2011 Annual Report
1a.Objectives (from AD-416)
The overall goal is to support the rural U.S. agricultural economy and provide health-related benefits to the American consumer by developing bioactive food ingredients and biobased products from fruit and vegetable processing residues such as sugar beet pulp, citrus peel and cranberry pulp.
1b.Approach (from AD-416)
A multidisciplinary biorefinery approach will be used to develop health-related and biobased co-products from plant cell wall polysaccharides in fruit and vegetable processing residues. Plant cell wall polysaccharides will be converted into biomedical materials for human tissue regeneration, cosmetic personal care products, carriers of bioactive substances for colon-specific delivery and to produce synbiotics, in which probiotic bacteria are encapsulated in a prebiotic. Plant cell wall oligosaccharide-based prebiotics will be isolated from agricultural processing residues rich in pectins and hemicelluloses. The hypothesis that prebiotics can selectively promote the growth of gut bacteria associated with lean tissue growth to potentially control obesity will be tested. Plant cell wall oligosaccharides will also be screened for biological activity such as preventing the adhesion of pathogenic bacteria to intestinal epithelial cells, immunomodulation, and induction of cancer cell apoptosis. Bioplastic composites will be designed with bacteriocins for control of food-borne pathogens with active packaging. Weight-bearing, light weight bioplastic composites will also be produced with construction and consumer product applications in mind.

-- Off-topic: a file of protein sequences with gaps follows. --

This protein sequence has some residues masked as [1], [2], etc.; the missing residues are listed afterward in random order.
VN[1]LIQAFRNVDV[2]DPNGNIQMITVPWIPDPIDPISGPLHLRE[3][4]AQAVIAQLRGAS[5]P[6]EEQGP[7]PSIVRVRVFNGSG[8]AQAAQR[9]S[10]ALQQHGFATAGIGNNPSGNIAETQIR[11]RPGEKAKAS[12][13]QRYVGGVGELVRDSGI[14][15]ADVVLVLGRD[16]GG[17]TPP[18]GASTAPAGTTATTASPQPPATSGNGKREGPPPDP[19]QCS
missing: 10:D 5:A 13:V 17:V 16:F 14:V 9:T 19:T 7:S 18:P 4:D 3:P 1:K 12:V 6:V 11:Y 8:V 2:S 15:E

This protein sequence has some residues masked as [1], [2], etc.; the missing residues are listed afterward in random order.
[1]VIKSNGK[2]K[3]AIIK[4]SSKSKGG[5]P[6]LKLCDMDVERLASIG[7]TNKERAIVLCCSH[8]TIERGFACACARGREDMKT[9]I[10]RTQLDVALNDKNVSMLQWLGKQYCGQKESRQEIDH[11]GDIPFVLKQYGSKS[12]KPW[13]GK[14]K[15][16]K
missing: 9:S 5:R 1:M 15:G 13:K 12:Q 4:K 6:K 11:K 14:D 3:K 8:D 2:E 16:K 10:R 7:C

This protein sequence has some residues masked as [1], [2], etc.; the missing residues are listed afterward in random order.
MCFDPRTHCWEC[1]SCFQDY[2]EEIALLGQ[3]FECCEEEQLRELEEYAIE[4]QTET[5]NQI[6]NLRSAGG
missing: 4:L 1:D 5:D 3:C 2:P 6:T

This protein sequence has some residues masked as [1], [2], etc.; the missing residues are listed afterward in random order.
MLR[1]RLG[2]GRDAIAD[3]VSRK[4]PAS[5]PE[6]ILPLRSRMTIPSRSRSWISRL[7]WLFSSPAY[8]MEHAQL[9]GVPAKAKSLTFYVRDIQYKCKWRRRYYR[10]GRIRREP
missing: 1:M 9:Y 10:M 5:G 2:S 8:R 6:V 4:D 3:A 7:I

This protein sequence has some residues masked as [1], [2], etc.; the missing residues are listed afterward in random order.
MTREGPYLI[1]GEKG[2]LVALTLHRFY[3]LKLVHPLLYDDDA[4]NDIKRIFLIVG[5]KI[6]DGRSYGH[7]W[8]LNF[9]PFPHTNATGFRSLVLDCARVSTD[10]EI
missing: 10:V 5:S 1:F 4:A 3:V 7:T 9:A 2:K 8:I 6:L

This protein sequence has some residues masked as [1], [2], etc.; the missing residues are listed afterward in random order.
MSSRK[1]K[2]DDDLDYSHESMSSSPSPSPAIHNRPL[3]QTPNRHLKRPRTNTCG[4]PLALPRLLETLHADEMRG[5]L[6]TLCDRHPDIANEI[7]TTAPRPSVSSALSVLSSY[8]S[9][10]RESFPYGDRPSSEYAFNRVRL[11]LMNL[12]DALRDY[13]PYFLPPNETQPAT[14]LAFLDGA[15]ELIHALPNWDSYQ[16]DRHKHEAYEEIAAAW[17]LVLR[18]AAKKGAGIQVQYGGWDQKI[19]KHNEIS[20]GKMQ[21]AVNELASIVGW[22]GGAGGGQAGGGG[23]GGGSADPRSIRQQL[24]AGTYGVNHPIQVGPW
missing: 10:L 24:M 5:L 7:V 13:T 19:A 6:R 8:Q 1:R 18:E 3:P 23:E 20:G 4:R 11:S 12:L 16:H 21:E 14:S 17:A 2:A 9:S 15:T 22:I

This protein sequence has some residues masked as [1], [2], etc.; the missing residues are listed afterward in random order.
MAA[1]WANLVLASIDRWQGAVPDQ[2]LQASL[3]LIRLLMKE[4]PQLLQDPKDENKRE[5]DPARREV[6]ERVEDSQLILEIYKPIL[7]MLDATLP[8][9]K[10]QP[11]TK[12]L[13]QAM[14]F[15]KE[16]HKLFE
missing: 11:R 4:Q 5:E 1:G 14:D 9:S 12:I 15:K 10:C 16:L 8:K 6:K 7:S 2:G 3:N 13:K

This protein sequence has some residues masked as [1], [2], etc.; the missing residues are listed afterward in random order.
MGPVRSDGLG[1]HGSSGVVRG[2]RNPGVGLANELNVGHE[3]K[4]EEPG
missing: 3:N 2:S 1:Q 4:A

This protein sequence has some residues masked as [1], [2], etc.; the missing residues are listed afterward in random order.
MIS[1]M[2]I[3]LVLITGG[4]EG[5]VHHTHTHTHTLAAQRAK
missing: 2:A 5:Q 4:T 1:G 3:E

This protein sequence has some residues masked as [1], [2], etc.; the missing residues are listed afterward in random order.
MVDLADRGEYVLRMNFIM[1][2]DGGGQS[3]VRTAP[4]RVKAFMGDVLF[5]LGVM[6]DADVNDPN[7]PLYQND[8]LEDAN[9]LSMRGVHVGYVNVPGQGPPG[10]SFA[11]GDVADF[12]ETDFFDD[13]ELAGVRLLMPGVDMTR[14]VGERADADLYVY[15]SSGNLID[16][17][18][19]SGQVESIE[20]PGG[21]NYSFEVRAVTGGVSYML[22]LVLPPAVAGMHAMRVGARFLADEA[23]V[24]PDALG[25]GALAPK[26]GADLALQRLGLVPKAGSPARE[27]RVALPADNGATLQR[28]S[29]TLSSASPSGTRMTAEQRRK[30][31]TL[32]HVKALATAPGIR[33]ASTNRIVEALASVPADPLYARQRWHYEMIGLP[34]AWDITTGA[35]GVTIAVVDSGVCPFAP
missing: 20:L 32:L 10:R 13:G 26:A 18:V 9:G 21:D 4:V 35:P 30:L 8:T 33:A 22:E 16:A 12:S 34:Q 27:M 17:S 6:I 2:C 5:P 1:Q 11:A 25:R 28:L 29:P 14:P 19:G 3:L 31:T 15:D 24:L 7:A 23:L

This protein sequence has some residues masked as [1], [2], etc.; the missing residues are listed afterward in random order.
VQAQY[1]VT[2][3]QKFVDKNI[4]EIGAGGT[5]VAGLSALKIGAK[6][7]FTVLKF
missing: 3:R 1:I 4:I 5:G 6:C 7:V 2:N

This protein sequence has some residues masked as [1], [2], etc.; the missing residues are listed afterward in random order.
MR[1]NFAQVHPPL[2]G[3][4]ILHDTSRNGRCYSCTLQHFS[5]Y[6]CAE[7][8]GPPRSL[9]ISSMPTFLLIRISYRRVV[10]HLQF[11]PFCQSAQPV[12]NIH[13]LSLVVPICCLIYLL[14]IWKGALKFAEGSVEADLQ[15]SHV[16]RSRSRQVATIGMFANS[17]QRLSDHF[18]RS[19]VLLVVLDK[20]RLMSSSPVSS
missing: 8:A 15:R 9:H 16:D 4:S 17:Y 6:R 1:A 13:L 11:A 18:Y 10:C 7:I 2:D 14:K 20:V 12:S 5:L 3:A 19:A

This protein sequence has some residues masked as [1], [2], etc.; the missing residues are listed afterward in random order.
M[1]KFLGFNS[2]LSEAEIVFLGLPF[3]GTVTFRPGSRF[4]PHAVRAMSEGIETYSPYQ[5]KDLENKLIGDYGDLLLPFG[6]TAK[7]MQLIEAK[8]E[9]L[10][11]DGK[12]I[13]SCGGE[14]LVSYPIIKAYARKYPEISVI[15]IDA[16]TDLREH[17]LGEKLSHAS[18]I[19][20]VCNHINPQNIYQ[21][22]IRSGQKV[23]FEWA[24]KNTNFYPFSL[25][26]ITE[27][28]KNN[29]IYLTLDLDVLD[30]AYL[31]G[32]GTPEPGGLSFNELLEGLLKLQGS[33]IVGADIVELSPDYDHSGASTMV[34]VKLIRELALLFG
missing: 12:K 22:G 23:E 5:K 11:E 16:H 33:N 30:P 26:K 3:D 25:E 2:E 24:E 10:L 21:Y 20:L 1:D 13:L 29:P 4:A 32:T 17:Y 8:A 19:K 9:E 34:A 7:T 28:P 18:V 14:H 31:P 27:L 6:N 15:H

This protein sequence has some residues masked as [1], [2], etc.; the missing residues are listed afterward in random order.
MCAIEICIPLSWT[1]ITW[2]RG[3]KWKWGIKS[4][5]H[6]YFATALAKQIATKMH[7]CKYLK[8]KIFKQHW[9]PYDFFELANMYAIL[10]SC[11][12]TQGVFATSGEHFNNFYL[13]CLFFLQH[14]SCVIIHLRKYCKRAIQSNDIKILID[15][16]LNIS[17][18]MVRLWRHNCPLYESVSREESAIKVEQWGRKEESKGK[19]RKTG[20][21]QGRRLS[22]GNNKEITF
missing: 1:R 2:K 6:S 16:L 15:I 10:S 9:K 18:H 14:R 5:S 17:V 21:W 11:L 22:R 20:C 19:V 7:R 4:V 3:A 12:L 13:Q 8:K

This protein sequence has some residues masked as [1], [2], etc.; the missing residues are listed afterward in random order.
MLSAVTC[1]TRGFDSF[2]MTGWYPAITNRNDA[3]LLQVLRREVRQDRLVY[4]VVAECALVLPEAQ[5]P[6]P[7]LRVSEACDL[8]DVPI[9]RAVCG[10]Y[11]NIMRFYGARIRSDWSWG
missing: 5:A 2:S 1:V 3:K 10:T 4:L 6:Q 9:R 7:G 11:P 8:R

The collaborative research brings 6-8 graduate school students to work with ERRC scientists on the development of active packaging materials, synbiotics and antiadhesive oligosaccharides. A preliminary study on how the crystallinity of poly(lactic acid) influences the release of pre-incorporated bioactives was conducted and a manuscript is in preparation. The research showed that there is a proportional relationship between the release rate of pre-incorporated bioactives and the crystallinity of the polymers. By altering the ratio of L- and D- isomers, the resultant polymeric materials vary with crystallinity. The bioactives pre-incorporated in the amorphous zone of poly(lactic acid) release at a higher rate compared to the crystalline regions. This finding is of significance for designing packaging materials. Pectic oligosaccharide prebiotics were used with alginate to encapsulate probiotic bacteria. Pectic oligosaccharides scored as well as fructo-oligosaccharides and inulin for the growth of probiotic bacteria in synbiotics. The prebiotics protected the viability of these bacteria in the synbiotic during four months of refrigerated aerobic storage. The structure of pectic oligosaccharides that provide optimal activity to prevent adhesion of E. coli O157:H7 to HT29 cells is under investigation.
Research progress was monitored by site meetings, telephone calls and e-mail.